Team USA recorded their fourth successive gold in the men’s basketball final, plus there was success for Nelly Korda in the women's golf.

China picked up two golds to take their tally to 38, with Cao Yuan, who became the first athlete to win three different Olympic diving events, and Yang Jian securing a Chinese one-two in the 10m platform. Their other victory came in the women's canoe double 500m sprint.

Early leaders Japan collected a trio of triumphs, the first of which came in softball, while the Russian Olympic Committee also secured three golds, Abdulrashid Sadulaev dominating the men's heavyweight freestyle wrestling.

Galal Yafai captured Great Britain's 19th gold with a 4-1 points decision in the men's flyweight boxing final before Joe Choong added another by replicating Kate French's achievement in the men's version of the modern pentathlon.

Australia, who equalled their record medal haul at the Games on Thursday, remain in sixth place, Nicola McDermott's silver making history in the women's high jump with her country's first medal in the event since 1964.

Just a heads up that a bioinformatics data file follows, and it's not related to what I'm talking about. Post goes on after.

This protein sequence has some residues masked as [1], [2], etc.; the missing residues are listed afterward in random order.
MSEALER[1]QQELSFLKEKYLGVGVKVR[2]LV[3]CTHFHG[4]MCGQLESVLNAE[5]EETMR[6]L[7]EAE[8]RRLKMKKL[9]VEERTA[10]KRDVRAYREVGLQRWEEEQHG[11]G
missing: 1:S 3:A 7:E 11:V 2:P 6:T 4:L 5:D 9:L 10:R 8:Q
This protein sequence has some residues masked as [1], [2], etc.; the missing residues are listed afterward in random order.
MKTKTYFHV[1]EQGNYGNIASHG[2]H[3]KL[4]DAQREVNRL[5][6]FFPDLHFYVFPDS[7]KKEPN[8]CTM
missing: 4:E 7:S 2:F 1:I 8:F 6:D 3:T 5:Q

Women’s 4x400 Metres Relay

 Jamaica secured a bronze medal in the women’s 4x400 metres relay as the track and field portion of the Tokyo Olympics ended today.

The team of Roniesha McGregor, Janieve Russell, Shericka Jackson and Candice McLeod combined to run 3:21.24 to finish 3rd behind the USA and Poland.

Sydney McLaughlin, Allyson Felix, Dalilah Muhammad and Athing Mu came together to win gold for the US in 3:16.85 and Poland’s Natalia Kaczmarek, Iga Baumgart-Wittan, Malgorzata Holub-Kowalik and Justyna Swiety-Ersetic won silver in a national record 3:20.53.

 

Men’s 4x400 Metres Relay

 Jamaica and Trinidad & Tobago both failed to secure medals in the men’s 4x400 metres relay.

The Jamaican team of Demish Gaye, Christopher Taylor, Jaheel Hyde and Nathon Allen ran 2:58.76 to finish 6th while the Trinidadian team of Deon Lendore, Jereem Richards, Dwight St. Hillaire and Machel Cedenio finished 8th in 3:00.85.

 Michael Cherry, Michael Norman, Bryce Deadmon and Rai Benjamin combined to win gold for the USA in 2:55.70.

The silver medal went to the Dutch quartet of Liemarvin Bonevacia, Terrence Agard, Tony van Diepen and Ramsey Angela who ran 2:57.18, a national record.